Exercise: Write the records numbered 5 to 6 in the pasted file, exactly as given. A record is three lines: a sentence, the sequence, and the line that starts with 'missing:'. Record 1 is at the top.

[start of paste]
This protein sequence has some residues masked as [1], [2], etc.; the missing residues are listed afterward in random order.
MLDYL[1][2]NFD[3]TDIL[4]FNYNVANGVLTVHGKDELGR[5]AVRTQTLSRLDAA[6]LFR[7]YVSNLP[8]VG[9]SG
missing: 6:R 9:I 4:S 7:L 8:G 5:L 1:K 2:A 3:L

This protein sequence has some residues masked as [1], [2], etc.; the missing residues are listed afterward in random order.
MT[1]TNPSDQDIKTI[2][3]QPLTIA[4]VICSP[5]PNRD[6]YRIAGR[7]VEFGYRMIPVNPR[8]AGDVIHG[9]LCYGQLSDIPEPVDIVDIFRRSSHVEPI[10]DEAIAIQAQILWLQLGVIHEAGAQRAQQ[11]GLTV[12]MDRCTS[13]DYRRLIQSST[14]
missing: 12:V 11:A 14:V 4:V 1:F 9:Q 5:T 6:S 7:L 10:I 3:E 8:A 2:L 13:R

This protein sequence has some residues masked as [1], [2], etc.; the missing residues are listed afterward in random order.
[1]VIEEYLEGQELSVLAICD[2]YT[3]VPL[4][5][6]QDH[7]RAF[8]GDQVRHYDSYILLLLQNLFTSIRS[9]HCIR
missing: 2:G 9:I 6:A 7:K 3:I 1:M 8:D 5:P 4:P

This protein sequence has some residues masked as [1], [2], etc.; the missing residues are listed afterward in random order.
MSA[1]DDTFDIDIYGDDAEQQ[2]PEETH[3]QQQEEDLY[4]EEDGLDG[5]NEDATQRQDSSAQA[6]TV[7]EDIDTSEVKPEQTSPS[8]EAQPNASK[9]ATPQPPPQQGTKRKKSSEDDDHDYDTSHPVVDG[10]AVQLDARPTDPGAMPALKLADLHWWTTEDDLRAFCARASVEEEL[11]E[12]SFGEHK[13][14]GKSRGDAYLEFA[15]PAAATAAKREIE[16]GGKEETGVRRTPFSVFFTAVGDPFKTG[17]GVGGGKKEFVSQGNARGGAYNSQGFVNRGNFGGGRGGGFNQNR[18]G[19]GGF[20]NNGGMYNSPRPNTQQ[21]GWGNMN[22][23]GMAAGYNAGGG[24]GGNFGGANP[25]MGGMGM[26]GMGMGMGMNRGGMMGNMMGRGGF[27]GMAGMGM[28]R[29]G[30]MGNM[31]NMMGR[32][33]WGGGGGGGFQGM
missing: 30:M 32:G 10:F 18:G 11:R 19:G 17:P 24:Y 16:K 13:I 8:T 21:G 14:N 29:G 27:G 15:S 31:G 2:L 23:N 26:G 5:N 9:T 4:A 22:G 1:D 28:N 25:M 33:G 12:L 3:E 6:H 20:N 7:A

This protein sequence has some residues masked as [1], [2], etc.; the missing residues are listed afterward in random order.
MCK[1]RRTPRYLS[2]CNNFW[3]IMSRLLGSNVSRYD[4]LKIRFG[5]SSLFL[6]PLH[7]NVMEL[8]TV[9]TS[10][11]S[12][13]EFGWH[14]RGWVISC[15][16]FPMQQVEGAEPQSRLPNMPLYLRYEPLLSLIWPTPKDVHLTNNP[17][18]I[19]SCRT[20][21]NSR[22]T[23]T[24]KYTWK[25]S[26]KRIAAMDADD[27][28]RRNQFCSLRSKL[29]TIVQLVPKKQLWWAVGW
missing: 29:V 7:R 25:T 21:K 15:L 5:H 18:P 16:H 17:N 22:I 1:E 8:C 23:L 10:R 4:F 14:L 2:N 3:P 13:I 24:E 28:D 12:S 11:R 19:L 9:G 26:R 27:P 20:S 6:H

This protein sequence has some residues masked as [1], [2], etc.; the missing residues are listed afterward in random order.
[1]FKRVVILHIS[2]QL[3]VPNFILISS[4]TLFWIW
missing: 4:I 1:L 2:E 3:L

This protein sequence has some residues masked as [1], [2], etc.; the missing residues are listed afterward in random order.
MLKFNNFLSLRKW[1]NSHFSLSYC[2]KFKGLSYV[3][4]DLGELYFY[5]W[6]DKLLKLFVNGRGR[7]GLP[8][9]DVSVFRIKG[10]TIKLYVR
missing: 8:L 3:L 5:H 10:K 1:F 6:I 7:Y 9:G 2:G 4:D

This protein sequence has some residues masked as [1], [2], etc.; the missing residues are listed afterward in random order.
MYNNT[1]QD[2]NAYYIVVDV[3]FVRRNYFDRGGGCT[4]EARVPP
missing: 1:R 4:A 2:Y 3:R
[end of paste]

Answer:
This protein sequence has some residues masked as [1], [2], etc.; the missing residues are listed afterward in random order.
MCK[1]RRTPRYLS[2]CNNFW[3]IMSRLLGSNVSRYD[4]LKIRFG[5]SSLFL[6]PLH[7]NVMEL[8]TV[9]TS[10][11]S[12][13]EFGWH[14]RGWVISC[15][16]FPMQQVEGAEPQSRLPNMPLYLRYEPLLSLIWPTPKDVHLTNNP[17][18]I[19]SCRT[20][21]NSR[22]T[23]T[24]KYTWK[25]S[26]KRIAAMDADD[27][28]RRNQFCSLRSKL[29]TIVQLVPKKQLWWAVGW
missing: 29:V 7:R 25:T 21:K 15:L 5:H 18:P 16:H 17:N 22:I 1:E 8:C 23:L 10:R 4:F 14:L 2:N 3:P 13:I 24:E 28:D 12:S 11:R 19:L 9:G 26:R 27:P 20:S 6:H

This protein sequence has some residues masked as [1], [2], etc.; the missing residues are listed afterward in random order.
[1]FKRVVILHIS[2]QL[3]VPNFILISS[4]TLFWIW
missing: 4:I 1:L 2:E 3:L